1. What is financial statistics and risk management (FSRM)?
2. Can I enroll in the program as a part-time student?
3. What is the difference between the FSRM master's program and the MS in Statistics program at Rutgers?
4. What is the differences between the FSRM master's program, the MS in Mathematical Finance (MSMF) program, and the Master's in Quantitative Finance (MQF) program at Rutgers?
1. What type of background should students have?
2. What is the prerequisite coursework for the FSRM program?
3. What are the requred GRE and GMAT scores?
4. What is the application process? What are the deadlines?
5. Can I start the program in Spring?
6. If I enroll in the MS in Statistics program at Rutgers, can I transfer into FSRM later?
7. If I enroll in the MS in Statistics program at Rutgers, can I register for special FSRM course sections?
8. If I enroll in the FSRM program, can I transfer to the MSMF or MQF programs later?
9. I have attended or am currently attending a graduate school. Will my credits transfer?
10. Can you give some guidance about the required recommendation letters; can they be either professional or academic?
11. Is working experience necessary for entering the program?
12. I notice that my TOELF scores are below the requirement in Listening/Speaking/Reading/Writing part. Am I still eligible to apply?
13. I have attached my profile (including CV, GPA, GRE/TOELF scores). Could you please tell me whether I have any chance for admission?
1. What types of careers are available for graduates?
2. Does the program arrange for internships during study?
3. What kind of placement services does the FSRM program provide?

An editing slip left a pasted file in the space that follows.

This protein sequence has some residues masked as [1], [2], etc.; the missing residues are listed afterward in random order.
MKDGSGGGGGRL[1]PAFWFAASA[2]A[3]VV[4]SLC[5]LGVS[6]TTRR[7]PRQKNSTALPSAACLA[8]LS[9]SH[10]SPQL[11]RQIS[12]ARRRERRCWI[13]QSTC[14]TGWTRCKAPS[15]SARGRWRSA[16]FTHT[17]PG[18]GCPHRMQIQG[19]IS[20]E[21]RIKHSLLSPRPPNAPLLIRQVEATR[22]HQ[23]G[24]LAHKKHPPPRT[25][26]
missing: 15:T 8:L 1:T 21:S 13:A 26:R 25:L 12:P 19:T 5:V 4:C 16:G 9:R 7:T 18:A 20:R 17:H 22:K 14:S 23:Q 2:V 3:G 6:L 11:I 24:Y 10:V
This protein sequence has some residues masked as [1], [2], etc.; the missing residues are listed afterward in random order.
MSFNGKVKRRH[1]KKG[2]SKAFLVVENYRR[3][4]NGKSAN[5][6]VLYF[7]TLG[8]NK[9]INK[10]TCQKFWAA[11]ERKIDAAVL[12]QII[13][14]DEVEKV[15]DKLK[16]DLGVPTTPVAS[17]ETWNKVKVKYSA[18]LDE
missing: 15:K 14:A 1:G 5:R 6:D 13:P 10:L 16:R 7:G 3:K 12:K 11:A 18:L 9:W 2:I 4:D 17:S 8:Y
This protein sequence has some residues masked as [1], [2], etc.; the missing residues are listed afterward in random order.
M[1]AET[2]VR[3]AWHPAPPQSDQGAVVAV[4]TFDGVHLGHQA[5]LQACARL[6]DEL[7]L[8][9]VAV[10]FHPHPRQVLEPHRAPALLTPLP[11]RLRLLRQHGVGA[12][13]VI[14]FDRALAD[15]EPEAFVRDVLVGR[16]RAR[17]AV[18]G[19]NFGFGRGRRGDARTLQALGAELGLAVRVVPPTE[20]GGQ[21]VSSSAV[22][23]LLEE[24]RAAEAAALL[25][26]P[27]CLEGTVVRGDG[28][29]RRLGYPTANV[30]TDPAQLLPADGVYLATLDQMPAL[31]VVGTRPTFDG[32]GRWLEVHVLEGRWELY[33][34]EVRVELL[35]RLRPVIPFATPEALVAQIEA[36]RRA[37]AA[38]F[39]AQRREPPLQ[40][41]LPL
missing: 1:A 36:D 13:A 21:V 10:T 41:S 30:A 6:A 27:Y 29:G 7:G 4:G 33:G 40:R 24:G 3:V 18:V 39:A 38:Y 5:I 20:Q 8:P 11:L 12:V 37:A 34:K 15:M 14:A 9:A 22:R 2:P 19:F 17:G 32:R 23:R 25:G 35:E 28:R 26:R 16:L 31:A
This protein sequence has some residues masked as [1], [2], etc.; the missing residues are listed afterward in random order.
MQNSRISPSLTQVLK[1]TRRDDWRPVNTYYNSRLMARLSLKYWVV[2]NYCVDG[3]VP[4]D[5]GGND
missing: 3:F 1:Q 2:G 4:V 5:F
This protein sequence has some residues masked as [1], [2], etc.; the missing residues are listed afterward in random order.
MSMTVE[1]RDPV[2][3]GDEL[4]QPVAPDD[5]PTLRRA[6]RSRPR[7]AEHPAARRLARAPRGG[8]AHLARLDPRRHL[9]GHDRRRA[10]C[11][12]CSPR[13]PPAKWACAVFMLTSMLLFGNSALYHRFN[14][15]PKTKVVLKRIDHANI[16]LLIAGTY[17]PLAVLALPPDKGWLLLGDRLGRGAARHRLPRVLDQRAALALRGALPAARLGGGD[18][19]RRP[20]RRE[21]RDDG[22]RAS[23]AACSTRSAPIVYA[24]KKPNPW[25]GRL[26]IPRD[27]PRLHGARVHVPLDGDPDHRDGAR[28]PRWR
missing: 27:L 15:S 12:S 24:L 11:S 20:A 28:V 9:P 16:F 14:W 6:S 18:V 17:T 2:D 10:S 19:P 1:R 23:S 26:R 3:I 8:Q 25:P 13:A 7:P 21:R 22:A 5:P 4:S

4. How successful has the program been at placing its students?
"Financial Statistics" as a discipline is the application of statistical methods to problems which arise in finance. It is NOT a reference to "financial statistics" as used in common parlance where the phrase can refer to the actual price data about stocks and flows. In recent years, a great need for the development and implementation of fast and sophisticated statistical methods has arisen in the financial industry. Financial statistics addresses this need. Methods from financial statistics are essential for processing the massive amount of data available throughout the industry, extracting useful information from this data, exploring arbitrage opportunities resulting from market inefficiencies, automating the asset evaluation and selection process, optimizing portfolios, and evaluating risk exposure.
Risk Management is a field that is closely related to financial statistics. Here the main objectives are the identification, evaluation, management and on-going monitoring of risk exposures. It includes credit risk, market risk, operations risk and enterprise risk management and involves learning the techniques for identifying, estimating and managing risk e.g. thru risk hedging, risk/return optimization, and regulatory compliance in finance – all essential issues in modern finance. Effective risk management requires a deep understanding of uncertainty and probability and a high level of skill in statistical modeling, data analysis, estimation and prediction. Knowledge of financial markets and instruments and the major regulations that apply to financial institutions like the Basel Accords and the Frand-Dodd legislation and related agency rule makings is also part of the training.